Many people converted to Islam after seeing the good things the Muslims did during the conflict, because they felt that the church had let them down.
Did Rwanda hold truth and reconciliation hearings like they did in South Africa after Apartheid?
Yes, they had truth and reconciliation hearings, as well as re-education programs for the perpetrators. And the country implemented a new vision of itself via songs of unity and forgiveness.
I was surprised to see guns in the movie. I thought all the killing had been done with machetes.
No, soldiers and a lot of the more powerful guerilla leaders had guns, although most of the common people wielded machetes.
How did you figure out a way to humanize so many characters, especially in a story unfolding in the midst of a massacre?
I know a very personal Africa, that isn’t National Geographic. So, as a filmmaker, I was determined to show the truth that I know that we rarely get to see. I knew that my foundation was going to be the intimacy of people’s lives.
What made you want to join the Peace Corps and venture to Africa in the first place?
Believe it or not, I saw an episode of “The X-Files” in which they found a UFO that had landed in the Ivory Coast. I saw that as a sign. And I also wanted an opportunity to travel and see the world.
Is there any question no one ever asks you, that you wish someone would?
Yeah, how much money do you need for your next film? [Laughs]
How much do you need?
Probably about $3 million. Hopefully, “Kinyarwanda” will show people what I’m capable of doing on a small budget.
Are you ever afraid?
I don’t think I’m ever afraid, but I doubt myself often. Because of that doubt, I constantly strive to make myself better.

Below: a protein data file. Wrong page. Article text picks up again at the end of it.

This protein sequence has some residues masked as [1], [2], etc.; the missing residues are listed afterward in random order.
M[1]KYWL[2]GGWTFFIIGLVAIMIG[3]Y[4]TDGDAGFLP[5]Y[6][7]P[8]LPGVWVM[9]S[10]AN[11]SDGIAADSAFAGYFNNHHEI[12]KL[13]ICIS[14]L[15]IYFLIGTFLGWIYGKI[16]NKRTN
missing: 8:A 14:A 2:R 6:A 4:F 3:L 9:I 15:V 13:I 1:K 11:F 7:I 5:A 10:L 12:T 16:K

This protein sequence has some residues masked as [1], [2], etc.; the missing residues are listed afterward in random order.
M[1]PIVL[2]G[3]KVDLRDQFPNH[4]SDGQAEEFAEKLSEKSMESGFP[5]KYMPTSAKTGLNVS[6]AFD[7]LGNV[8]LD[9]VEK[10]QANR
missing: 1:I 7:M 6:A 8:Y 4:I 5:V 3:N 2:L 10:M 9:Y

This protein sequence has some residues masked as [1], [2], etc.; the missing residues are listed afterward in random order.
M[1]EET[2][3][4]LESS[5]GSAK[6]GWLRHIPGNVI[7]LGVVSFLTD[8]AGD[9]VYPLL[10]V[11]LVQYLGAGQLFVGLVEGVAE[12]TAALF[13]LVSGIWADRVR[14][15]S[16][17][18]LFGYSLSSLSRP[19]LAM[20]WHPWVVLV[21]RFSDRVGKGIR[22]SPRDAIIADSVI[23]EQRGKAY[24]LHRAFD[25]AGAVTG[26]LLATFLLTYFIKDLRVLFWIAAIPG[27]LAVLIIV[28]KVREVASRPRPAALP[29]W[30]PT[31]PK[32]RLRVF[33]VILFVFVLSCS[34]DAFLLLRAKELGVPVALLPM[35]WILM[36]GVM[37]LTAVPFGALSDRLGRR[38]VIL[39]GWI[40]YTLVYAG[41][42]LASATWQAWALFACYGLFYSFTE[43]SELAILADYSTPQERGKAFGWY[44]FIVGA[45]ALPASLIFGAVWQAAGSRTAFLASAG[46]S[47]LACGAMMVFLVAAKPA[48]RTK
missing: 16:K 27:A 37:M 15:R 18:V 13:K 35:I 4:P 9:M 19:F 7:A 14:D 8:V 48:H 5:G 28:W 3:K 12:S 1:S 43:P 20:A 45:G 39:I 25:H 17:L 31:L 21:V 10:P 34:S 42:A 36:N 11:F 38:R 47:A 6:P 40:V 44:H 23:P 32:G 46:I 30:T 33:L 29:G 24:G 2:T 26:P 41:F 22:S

Are you happy?
That’s a good question, Kam. I’m proud, but I’m not happy, because the debt is stifling, the work is intense, I miss my family tremendously and I don’t have anyone to share this journey with. Sometimes, I feel very alone.
What is your guiltiest pleasure?
[Laughs] I have a lot of those, man. Sex … Haagen Dazs strawberry ice cream … people watching … and writing a good scene. I can stay high for weeks after writing something that I love.
What was the last book you read?
The Manning Marable biography of Malcolm X.
What was the last song you heard?
A song called “The Waitress” by a folksinger named Jonathan Bird.
What is your favorite dish to cook?
My lobster bisque and my seafood bisque are both pretty badass.
When you look in the mirror, what do you see?
I do look in the mirror frequently. But I look past the physical and I feel proud of what I see, because I know where my heart is and the struggles I’ve been through to be able to stand where I’m standing.
What key quality do you believe all successful people share?
Persistence and discipline. Without those two, you have nothing, no matter how talented you are.
What was the best business decision you ever made, and what was the worst?
My best business decision was becoming a writer as well as a director, and learning all aspects of the filmmaking craft. My worst business decision was licensing music that I don’t own.
What excites you?
Storytelling. Nothing gets me more juiced up than having an impact on people.
How do you want to be remembered?
I want people to know that I tried.